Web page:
Tag Archives: blogging

Twitter cull

In case you have come here having noticed I have culled you from Twitter (i.e. I am no longer following you), there’s a very simple set of reasons:

(1) I am increasingly persuaded by the journalists who feel that social media is actually a parasite on their life;

(2) You don’t engage with me. Why bother to link in some way if you show no demonstrable interest in my work or interest in engaging with me?

If you were to say “OK I really don’t care about patient preferences, I wanna sell phones to people, can we work together?” ironically I’d probably listen. That’s honest, at least. Not my favourite use of choice experiments but hey, it pays the bills.

Top tip – if you are working in health and are really interested in what I do, please do two things:

(1) Read the book – a good friend who is very renowned in the field used to hate it that everyone quoted McFadden for Random Utility Theory yet their referencing showed clearly, and beyond any doubt, that they had NEVER ever read the key chapter. (Mea culpa here – I speed-read it and my page-referencing is a page off in some places. Sorry, But at least I know what he endorsed and didn’t. Plus quite a few of you don’t seem to know even that.)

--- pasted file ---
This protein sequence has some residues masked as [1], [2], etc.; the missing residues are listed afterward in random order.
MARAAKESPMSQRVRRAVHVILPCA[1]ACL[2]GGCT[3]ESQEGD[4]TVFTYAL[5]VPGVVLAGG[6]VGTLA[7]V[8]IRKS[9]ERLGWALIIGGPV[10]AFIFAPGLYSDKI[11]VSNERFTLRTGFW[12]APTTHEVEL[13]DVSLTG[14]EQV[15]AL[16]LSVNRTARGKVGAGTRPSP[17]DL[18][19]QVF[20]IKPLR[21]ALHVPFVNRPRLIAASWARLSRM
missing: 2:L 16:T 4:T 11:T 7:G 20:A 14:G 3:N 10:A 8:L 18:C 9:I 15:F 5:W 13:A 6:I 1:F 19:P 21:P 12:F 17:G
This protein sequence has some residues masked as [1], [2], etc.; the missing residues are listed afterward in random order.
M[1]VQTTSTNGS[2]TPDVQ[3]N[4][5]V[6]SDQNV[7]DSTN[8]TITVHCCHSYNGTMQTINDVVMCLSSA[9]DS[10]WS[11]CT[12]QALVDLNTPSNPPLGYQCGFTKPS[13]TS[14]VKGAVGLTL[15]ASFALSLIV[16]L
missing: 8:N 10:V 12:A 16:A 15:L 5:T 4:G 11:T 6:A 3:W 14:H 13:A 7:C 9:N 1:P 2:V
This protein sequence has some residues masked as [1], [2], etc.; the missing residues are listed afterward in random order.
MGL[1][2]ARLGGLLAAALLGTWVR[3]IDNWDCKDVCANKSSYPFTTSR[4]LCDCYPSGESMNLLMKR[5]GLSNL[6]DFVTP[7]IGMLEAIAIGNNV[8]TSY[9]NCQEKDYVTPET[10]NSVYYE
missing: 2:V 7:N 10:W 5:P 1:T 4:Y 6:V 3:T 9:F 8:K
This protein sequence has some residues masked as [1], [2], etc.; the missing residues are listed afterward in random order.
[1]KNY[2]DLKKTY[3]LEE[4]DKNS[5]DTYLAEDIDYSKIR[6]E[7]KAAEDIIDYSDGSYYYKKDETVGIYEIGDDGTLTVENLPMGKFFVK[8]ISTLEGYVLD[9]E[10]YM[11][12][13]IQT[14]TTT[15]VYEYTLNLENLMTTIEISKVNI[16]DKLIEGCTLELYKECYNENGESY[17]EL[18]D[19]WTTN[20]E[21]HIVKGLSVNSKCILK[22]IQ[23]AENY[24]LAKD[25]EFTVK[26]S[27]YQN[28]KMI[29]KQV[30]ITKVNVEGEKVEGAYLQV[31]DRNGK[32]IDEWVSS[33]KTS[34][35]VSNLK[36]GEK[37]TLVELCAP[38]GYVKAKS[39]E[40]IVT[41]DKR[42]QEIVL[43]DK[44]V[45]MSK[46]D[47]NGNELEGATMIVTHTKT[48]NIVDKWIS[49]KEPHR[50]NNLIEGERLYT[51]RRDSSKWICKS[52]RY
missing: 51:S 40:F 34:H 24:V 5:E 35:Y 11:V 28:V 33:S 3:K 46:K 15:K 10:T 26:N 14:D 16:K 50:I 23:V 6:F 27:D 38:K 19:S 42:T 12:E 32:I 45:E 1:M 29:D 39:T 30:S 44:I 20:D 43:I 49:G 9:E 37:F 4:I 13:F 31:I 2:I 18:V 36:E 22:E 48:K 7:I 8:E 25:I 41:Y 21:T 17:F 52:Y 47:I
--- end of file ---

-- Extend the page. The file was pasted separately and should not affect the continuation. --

(2) Present something actionable to me.

As Jay from the Inbetweeners would say “Simples!” (Though of course I don’t intentionally tell complete porkies all the rest of the time like his character does!)

So, just to round off – I have ideas….I have ideas that work and which made me money  already….interested?

CRB ethics blog

This is a plug for a blog hosted by my Centre (the CRB) and edited by a colleague, Pär Segerdahl.
The Ethics Blog specialises in ethical issues surrounding treatment, both biogenetic treatments and wider medical ones.

Pär writes well for the general audience and it is a good source of material and research for health economists and people from other non-ethics disciplines who have been working in their own “silo” and perhaps are unaware of the work that has already been done concerning issues like prioritisation in health care 🙂

I will write two posts for the blog: the first, on Wednesday 18th March, will discuss how findings from a project I’ve been involved with in Australia suggest teenagers are being disadvantaged in health care. The follow-up, a week later, will go on to discuss the wider issue of “whose values” in determining health care priorities, with a particular focus on the Swedish example. Sweden, as I mentioned last week, has a truly remarkable approach to this that differs from most other western countries…however, in practice it has followed their methods and there is potential for a big discussion on what it should be doing if it is to follow its stated aims. Stay tuned!